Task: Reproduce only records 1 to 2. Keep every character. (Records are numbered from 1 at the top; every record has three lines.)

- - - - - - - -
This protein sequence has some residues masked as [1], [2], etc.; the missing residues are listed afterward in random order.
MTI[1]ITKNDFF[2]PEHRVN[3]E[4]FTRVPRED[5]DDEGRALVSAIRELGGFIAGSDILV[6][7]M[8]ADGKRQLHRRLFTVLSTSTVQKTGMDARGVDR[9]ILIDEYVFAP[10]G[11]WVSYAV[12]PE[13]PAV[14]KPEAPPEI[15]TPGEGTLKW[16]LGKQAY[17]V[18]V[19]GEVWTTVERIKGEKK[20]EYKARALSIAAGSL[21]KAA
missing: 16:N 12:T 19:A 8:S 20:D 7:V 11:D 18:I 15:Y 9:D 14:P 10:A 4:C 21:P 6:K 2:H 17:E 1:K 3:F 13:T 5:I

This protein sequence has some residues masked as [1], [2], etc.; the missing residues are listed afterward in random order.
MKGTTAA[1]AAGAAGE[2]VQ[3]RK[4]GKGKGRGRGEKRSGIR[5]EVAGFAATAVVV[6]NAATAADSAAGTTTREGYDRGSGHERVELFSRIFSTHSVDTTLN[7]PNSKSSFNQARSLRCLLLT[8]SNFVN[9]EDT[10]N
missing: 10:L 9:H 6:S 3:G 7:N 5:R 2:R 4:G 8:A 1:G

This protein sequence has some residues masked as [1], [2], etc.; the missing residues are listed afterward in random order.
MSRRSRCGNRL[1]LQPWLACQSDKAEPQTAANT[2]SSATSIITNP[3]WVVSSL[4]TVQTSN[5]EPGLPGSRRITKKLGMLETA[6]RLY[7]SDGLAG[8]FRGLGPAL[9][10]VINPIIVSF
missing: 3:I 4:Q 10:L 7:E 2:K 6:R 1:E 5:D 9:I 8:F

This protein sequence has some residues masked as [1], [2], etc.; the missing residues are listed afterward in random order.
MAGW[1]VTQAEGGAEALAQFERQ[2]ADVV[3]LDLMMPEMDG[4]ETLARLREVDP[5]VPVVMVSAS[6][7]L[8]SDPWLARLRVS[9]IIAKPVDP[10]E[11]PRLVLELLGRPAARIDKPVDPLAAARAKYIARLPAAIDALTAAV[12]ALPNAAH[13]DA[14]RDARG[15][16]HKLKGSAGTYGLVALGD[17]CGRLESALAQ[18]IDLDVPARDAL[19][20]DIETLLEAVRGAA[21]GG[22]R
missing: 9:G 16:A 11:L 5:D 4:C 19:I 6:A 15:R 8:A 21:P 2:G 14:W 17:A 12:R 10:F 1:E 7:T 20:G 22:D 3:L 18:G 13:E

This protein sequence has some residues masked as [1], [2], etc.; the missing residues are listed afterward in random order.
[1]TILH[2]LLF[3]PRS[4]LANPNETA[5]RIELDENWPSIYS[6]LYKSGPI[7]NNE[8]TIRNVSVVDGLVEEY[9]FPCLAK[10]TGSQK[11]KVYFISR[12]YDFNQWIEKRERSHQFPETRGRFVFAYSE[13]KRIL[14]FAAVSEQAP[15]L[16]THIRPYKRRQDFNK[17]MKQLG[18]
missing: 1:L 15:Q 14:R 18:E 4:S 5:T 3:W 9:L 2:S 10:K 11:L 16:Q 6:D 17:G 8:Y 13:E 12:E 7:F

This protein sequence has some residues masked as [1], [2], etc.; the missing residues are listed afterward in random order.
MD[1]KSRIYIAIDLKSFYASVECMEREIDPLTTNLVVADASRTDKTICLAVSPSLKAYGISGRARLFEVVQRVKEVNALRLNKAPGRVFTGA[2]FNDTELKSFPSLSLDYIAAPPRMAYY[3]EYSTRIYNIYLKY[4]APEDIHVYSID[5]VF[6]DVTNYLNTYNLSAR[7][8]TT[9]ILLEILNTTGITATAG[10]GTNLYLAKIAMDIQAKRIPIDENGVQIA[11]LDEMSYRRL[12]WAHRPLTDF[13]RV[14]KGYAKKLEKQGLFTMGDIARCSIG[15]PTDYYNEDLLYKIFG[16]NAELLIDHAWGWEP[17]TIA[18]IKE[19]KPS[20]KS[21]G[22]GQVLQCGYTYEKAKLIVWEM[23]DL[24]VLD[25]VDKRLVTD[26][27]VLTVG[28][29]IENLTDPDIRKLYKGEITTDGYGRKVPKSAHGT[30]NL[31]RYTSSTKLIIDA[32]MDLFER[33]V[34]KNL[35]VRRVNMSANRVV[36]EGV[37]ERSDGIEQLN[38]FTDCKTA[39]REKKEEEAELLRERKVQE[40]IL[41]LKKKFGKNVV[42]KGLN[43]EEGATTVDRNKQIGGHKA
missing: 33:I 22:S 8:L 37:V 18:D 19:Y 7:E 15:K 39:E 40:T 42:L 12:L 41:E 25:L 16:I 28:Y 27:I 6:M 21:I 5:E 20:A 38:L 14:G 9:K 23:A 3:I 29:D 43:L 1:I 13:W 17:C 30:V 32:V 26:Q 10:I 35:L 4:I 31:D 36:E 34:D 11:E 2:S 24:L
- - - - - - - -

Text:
This protein sequence has some residues masked as [1], [2], etc.; the missing residues are listed afterward in random order.
MTI[1]ITKNDFF[2]PEHRVN[3]E[4]FTRVPRED[5]DDEGRALVSAIRELGGFIAGSDILV[6][7]M[8]ADGKRQLHRRLFTVLSTSTVQKTGMDARGVDR[9]ILIDEYVFAP[10]G[11]WVSYAV[12]PE[13]PAV[14]KPEAPPEI[15]TPGEGTLKW[16]LGKQAY[17]V[18]V[19]GEVWTTVERIKGEKK[20]EYKARALSIAAGSL[21]KAA
missing: 16:N 12:T 19:A 8:S 20:D 7:V 11:D 18:I 15:Y 9:D 14:P 10:A 4:C 21:P 6:K 2:H 17:E 1:K 3:F 13:T 5:I

This protein sequence has some residues masked as [1], [2], etc.; the missing residues are listed afterward in random order.
MKGTTAA[1]AAGAAGE[2]VQ[3]RK[4]GKGKGRGRGEKRSGIR[5]EVAGFAATAVVV[6]NAATAADSAAGTTTREGYDRGSGHERVELFSRIFSTHSVDTTLN[7]PNSKSSFNQARSLRCLLLT[8]SNFVN[9]EDT[10]N
missing: 10:L 9:H 6:S 3:G 7:N 5:R 2:R 4:G 8:A 1:G